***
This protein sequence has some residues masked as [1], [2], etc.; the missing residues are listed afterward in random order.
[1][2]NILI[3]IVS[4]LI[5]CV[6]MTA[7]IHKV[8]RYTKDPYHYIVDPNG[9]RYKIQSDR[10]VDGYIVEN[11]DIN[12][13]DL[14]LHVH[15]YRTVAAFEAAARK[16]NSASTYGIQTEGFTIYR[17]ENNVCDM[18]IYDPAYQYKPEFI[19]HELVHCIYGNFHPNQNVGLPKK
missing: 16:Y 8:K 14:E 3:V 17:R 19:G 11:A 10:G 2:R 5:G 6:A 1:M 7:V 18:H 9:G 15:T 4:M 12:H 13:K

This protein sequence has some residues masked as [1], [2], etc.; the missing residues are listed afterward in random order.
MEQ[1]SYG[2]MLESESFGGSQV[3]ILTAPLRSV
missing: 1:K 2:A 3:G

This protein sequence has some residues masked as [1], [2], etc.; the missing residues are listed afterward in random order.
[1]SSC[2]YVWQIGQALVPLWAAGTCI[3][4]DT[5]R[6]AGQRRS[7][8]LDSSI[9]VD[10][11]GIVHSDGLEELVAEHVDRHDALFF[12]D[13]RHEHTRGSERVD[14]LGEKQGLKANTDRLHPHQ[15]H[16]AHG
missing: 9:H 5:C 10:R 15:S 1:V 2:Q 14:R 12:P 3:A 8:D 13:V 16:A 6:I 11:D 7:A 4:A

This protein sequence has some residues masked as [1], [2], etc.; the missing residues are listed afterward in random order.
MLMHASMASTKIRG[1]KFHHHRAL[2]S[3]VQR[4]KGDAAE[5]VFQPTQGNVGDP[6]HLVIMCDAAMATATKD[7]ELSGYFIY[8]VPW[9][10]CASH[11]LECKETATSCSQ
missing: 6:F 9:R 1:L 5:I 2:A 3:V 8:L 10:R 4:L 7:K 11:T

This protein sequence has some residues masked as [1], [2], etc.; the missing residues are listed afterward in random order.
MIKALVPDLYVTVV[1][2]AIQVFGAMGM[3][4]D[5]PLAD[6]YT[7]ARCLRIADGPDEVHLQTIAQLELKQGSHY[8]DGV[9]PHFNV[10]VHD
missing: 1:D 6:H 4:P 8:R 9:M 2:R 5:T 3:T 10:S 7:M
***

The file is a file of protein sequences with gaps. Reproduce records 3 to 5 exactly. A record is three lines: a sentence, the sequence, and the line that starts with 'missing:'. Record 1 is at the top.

This protein sequence has some residues masked as [1], [2], etc.; the missing residues are listed afterward in random order.
[1]SSC[2]YVWQIGQALVPLWAAGTCI[3][4]DT[5]R[6]AGQRRS[7][8]LDSSI[9]VD[10][11]GIVHSDGLEELVAEHVDRHDALFF[12]D[13]RHEHTRGSERVD[14]LGEKQGLKANTDRLHPHQ[15]H[16]AHG
missing: 9:H 5:C 10:R 15:S 1:V 2:Q 14:R 12:P 3:A 8:D 13:V 16:A 6:I 11:D 7:A 4:A

This protein sequence has some residues masked as [1], [2], etc.; the missing residues are listed afterward in random order.
MLMHASMASTKIRG[1]KFHHHRAL[2]S[3]VQR[4]KGDAAE[5]VFQPTQGNVGDP[6]HLVIMCDAAMATATKD[7]ELSGYFIY[8]VPW[9][10]CASH[11]LECKETATSCSQ
missing: 6:F 9:R 1:L 5:I 2:A 3:V 8:L 10:R 4:L 7:K 11:T

This protein sequence has some residues masked as [1], [2], etc.; the missing residues are listed afterward in random order.
MIKALVPDLYVTVV[1][2]AIQVFGAMGM[3][4]D[5]PLAD[6]YT[7]ARCLRIADGPDEVHLQTIAQLELKQGSHY[8]DGV[9]PHFNV[10]VHD
missing: 1:D 6:H 4:P 8:R 9:M 2:R 5:T 3:T 10:S 7:M